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Philosophy makes the headlines

Started by Brad Nunnally, 2006-05-02T22:48:31-05:00 (Tuesday)

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Brad Nunnally

I love it when a good ethical question makes it into the news. Lets hear your thoughts on the matter.

Kill 5 to save 1? Ummmm. . . .

Brad Ty Nunnally
Business & Usabilty Consultant at Perficent
Former CAOS Hooligan

Ross Mead

Damn!  You beat me to this post! :-P

I thought this brought up some really interesting points, and the questions asked actually made me think about myself a little (namely, the one about the violinist and how it relates to abortion, as well as the dilemma noted in the title).

It's also interesting to point out the comment made by one of the readers (Jagdip Singh Ajimal):

QuoteIt's your birthday.  Four of your friends together buy you one lottery ticket as a present.  You win $5 million.  Do you share the money with these friends, who only spent $0.25 each on your birthday present?

Though I feel like I've answered this question before, it seems a bit different when it's worded that way.  Hmm...


to me it's just another way of asking "do the ends justify the means"

nothing new here.
Bryan Grubaugh
Quickly aging alumni with too much time on his hands
Business Systems Analyst, Scripps Networks.


Hmm... It’s on BBC; I'm guessing they imply that the "runaway trolley car" dilemma represents current political controversy over the war in Iraq.

I think "killing 1 innocent person to save 5" does not represent the issue, because the real goal is not to decide which innocent people should die, but to stop the runaway train.

Here is a better allegory:
You walk on a street, and see an evil person beating up an innocent person. Should you interfere and attempt to stop the evil person? What if your interference puts the lives of innocent bystanders at risk? Should you just walk away?

What if you are the only one who can stop the evil person? What if you know that if he is not stopped, he will continue torturing and killing the innocent. What if you know that one day he may end up at your doorstep, and kill your family? Would you still just stay there and allow your parents or kids being killed?


I agreed with the argument against the similarities between the violinist and abortion.  The fact is you are not actively harming the violinist, whereas you are doing exactly that to the fetus.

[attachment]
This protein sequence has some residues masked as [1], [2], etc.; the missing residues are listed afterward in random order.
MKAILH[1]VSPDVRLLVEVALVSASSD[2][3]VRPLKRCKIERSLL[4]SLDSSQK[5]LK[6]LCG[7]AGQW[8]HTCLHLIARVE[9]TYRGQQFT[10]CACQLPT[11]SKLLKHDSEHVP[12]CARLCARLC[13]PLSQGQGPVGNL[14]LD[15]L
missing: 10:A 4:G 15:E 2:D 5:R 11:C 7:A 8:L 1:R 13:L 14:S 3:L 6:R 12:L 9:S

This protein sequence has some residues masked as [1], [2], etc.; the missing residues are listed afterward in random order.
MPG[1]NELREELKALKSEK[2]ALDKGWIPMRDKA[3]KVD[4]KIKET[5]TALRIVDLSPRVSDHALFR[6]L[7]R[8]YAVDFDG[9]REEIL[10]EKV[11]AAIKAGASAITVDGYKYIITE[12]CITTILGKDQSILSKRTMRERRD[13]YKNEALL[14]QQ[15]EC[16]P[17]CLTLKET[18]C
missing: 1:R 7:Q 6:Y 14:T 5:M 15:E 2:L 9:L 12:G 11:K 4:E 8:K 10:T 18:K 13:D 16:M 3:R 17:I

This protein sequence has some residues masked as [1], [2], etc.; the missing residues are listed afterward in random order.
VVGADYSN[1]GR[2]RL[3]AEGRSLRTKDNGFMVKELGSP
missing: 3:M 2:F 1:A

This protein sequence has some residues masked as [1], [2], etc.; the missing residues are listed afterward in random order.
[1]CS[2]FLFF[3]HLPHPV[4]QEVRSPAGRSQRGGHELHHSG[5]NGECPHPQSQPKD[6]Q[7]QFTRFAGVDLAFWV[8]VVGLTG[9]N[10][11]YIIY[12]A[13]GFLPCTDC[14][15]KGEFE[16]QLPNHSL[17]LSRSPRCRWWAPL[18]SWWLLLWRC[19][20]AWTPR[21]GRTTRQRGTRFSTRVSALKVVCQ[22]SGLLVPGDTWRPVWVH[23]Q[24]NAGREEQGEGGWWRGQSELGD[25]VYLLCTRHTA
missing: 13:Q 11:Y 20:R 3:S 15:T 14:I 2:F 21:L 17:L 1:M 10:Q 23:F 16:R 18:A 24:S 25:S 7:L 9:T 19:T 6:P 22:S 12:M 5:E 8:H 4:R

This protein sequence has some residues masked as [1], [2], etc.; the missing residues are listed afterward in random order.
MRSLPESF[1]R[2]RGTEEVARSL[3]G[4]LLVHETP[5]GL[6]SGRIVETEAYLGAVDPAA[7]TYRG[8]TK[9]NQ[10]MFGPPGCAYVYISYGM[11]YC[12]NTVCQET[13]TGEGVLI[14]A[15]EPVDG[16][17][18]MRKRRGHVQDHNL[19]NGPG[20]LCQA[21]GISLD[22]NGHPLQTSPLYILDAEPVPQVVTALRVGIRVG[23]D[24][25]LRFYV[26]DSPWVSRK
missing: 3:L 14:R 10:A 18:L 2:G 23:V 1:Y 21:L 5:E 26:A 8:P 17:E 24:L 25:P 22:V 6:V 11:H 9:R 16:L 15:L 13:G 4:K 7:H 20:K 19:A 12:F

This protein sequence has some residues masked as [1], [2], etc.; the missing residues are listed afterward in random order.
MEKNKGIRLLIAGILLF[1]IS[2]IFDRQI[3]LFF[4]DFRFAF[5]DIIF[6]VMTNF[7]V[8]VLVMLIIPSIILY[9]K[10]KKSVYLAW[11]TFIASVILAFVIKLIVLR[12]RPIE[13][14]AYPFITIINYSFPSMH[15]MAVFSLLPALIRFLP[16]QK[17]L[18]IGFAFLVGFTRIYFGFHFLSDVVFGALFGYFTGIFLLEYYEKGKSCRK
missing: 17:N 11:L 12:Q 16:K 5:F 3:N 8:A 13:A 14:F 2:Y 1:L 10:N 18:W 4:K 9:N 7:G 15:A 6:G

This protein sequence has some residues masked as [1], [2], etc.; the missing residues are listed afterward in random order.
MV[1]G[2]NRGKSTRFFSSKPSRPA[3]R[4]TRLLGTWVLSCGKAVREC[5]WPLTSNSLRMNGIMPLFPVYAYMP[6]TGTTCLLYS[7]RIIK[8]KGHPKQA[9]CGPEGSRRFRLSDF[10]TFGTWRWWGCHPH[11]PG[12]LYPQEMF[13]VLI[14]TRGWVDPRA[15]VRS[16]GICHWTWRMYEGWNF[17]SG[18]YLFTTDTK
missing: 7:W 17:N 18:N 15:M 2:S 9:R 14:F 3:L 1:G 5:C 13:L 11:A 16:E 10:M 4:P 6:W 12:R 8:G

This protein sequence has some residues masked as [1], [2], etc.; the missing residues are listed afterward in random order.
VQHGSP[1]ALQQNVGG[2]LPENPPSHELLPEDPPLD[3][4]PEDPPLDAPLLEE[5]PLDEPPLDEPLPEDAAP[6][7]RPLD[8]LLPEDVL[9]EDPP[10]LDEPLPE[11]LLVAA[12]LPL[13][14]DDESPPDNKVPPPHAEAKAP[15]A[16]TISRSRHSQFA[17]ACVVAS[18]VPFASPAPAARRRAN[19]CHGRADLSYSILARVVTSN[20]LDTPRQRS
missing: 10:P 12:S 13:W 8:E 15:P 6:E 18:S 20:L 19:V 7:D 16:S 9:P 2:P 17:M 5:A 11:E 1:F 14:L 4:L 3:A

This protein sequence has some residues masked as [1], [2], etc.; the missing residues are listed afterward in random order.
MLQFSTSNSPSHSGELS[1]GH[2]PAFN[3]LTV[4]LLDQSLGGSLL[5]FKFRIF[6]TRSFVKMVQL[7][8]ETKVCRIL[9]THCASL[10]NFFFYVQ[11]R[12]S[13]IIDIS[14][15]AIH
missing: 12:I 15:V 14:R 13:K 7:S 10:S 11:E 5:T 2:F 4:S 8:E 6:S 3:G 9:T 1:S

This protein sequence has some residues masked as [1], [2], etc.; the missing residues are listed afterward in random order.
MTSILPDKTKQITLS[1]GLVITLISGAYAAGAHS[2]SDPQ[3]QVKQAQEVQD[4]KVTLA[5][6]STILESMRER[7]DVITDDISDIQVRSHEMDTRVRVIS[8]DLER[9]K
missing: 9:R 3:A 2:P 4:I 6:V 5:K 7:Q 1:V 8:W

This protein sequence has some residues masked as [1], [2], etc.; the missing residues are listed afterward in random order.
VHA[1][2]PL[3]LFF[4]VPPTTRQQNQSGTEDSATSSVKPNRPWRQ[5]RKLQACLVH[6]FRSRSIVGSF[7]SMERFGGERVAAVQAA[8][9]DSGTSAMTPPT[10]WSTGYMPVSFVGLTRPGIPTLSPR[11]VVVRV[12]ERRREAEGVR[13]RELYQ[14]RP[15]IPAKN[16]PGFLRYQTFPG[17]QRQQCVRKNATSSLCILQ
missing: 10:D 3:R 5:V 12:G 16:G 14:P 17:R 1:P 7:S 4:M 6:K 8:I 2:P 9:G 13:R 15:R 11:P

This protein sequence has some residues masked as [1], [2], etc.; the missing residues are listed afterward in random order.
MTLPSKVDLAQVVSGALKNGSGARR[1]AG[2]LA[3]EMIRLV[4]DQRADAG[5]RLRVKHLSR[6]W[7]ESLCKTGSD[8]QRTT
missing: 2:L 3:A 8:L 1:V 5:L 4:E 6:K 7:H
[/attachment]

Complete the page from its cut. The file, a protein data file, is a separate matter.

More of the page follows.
Yes, letting the voilinist die of whatever it is that is killing him is quite different than killing a fetus that would almost certainly be born with no further intervention from you.
"If Tyranny and Oppression come to this land, it will be in the guise of fighting a foreign enemy." -James Madison


I personally don’t see the difference between active and passive harm. Say I’m given a chance to save lives, and I choose not to use this chance. Does it make me much better than someone who actively takes lives? Why? Because my conscience is clear; I â€Ã...“didn’t get my hands dirty?â€Ã,  I don’t think so; but these are only my personal believes, and they apply only to me. I wouldn’t try to impose my views on other people, or make a law out of it. Everyone has their own moral/religious/philosophical views; and I respect them.

Of course every society should have laws against active harm. I don't believe that life begins at conception; so if I decide to have an abortion, I consider it neither passive nor active harm to humanity. The violinist metaphor doesn't work again, but for other reasons.
There are those who believe that life begins at conception. Should we change the laws to accommodate their believes? Perhaps, if they are the majority. However, not everyone can get pregnant; so it would make sense if only women of the childbearing age could vote on the issue. If I'd really get pregnant, I personally would have a baby  :-)  .  Nevertheless I would definitely vote pro-abortion. Sorry.